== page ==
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Arts

Opinion: 'IS' destroying Iraq's memories and identity

With the destruction of antique works of art, the "Islamic State" is attacking Iraq's national identity. The works are an expression of the very thing the IS hates the most, says DW's Kersten Knipp: cultural diversity.

First Nineveh, now Nimrud.

Severe attacks on Assyrian cultural heritage, the stony witnesses of Sumerian high culture from the second millennium before Christ. In Nineveh, "Islamic State" terrorists have smashed artistic sculptures that were at one time placed at the gates of significant building to protect them from evil and destruction. They served as symbols of modesty and trust in higher powers in moments where human power wasn't sufficient.

In Nimrud, the terrorists have even gone after the cultural treasures with bulldozers. Even though it's not yet clear exactly which pieces they've destroyed, it's obvious that they are fulfilling their highest cause: destruction, desolation, devastation.

It's not likely that much is left of the temples, palaces and buildings of Hatra, pictured above. And once again, the terrorists have offered the same lazy excuse: They're fighting idolatry.

Cultural crossing point

It's important to look all the way across the globe in order to comprehensively understand what's happening in Iraq right now. More than any other country in the Middle East, it's an intersecting point for a wide variety of cultures. The Mediterranean Sea lies to the west and, while Iraqi territory doesn't extend all the way to the ocean today, the cultures have been linked for ages.

To the east, Iraq borders on Iran, which has age-old ties to northern Asia, Afghanistan, Tajikistan, and China. Turkey lies north of Iraq, and to the south there is the Arabian Peninsula and the Persian Gulf, the waterway that connects Iraq not only to India but also to the Horn of Africa.

Kersten Knipp, Copyright: DW/P. Henriksen

Kersten Knipp

Historians have always been fascinated with Iraq's central location. Its role as a cultural axis point is often regarded as the basis for its cultural wealth both past and present. But this central location has also played a role in the internal struggle to define Iraq's national identity.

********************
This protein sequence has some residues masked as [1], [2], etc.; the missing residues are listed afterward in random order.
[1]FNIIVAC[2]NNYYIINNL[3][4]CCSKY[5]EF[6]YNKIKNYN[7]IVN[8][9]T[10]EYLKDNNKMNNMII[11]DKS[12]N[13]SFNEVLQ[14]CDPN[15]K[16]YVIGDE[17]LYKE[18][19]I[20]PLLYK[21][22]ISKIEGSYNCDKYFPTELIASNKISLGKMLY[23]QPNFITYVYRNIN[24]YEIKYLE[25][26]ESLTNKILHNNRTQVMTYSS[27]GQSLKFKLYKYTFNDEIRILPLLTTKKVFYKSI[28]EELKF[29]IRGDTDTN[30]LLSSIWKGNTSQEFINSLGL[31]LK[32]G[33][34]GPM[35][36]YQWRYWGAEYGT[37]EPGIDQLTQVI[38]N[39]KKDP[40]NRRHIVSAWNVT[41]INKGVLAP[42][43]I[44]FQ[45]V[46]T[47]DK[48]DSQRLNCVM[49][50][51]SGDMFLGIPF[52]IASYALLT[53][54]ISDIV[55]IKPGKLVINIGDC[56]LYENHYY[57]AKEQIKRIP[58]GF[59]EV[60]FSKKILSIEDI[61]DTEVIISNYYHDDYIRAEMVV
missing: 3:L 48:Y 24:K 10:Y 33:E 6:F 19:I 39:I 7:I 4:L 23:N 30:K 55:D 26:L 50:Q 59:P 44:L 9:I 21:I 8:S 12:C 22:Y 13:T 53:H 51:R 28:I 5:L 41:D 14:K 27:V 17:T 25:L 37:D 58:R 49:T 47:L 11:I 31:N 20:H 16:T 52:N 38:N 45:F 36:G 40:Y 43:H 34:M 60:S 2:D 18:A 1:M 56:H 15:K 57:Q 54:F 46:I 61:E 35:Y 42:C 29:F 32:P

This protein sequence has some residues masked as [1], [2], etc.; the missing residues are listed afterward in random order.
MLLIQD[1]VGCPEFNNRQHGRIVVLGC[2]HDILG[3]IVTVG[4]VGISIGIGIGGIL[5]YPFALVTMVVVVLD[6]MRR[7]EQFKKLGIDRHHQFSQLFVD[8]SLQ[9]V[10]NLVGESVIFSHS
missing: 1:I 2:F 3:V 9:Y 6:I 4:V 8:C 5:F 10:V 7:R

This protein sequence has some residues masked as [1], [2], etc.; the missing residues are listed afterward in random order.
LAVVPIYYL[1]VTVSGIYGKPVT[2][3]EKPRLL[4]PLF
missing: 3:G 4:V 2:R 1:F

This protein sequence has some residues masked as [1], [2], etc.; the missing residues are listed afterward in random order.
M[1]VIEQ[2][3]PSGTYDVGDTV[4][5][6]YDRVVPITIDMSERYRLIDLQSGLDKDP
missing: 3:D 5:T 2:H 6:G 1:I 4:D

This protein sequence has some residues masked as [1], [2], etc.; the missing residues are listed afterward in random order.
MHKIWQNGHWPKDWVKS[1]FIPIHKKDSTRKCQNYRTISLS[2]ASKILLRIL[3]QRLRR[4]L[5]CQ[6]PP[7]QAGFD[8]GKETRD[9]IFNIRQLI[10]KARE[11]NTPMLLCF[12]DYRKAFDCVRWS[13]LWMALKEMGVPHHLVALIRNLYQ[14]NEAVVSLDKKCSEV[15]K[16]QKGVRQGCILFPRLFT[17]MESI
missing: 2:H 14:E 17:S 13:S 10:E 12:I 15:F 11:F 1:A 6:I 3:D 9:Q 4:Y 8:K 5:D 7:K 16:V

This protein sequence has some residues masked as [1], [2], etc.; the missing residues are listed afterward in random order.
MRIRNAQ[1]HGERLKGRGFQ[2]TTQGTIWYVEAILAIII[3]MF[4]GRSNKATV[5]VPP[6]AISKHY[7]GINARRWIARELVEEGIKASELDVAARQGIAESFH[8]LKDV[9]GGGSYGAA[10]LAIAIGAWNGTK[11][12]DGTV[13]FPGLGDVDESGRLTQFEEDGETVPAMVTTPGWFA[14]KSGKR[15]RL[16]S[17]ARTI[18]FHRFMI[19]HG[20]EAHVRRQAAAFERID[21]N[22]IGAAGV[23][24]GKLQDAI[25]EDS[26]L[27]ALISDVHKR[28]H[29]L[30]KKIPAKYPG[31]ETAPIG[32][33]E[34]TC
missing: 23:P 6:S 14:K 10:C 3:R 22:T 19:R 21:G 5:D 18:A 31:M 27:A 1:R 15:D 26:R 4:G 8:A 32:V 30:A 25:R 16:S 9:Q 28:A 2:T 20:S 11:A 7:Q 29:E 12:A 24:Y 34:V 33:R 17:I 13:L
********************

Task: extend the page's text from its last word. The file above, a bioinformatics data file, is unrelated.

The Iraqi state refers to itself as "Jumhuriyyat al-Iraq," the Republic of Iraq. A deeper self-definition has not yet been determined. In other words, Iraq is the home of its citizens, both Muslim and non-Muslim. And of course the Republic of Iraq also stands for all those who have lived in its territory in the past - even those whose culture was extinguished thousands of years ago.

The Assyrian culture, however, has managed to prevail in the present day - linguistically, at the very least. In the Assyrian Church of the East, a Catholic community, the memory of the ancient Iraqi ancestors lives on and is a daily reminder that Islam is merely one element in the country's mosaic of national identity.

That's why the IS has declared war on the Assyrian heritage - along with that of all other non-Islamic cultures. They have so much hate towards these other cultures that they won't even permit their right to the past.

The catastrophe of the present

Modern-day Iraqis have experienced one catastrophe after another. Millions of people were murdered under the reign of Saddam Hussein, who forced his people into war. Then there was the embargo and the US invasion in 2003. This plunged the country into a civil war, out of which the caliphate of terror, the IS, emerged in northern Iraq.

In the past years and decades, not only have countless lives been lost, but also memories and - as a result - identities. If Sunni Iraqis are drawn to the IS, then it's also because the violence-loving present leaves no room for either the past or the future. Under the unceasing violence of recent years, religious sentiment became skewed, sometimes turning malignant, envious and intolerant.

Attack on freedom

It was only on a distorted perception of Islam that the IS was able to found their rule. Like other tyrants in world history, they are also attacking the most valuable thing a culture can offer its people: the idea that there are alternatives to every way of living and that whatever the situation is, it's not the only possibility.

These thoughts are what preserved the statues at Nineveh and Nimrud for so long. They were a symbolic memory of the diversity of human life, of freedom and the inherent human ability to choose.

Culture creates distance. That's precisely why it's a terrible provocation for the IS. The world is losing some of its most valuable cultural treasures. And the Iraqis are losing a piece of their identity.

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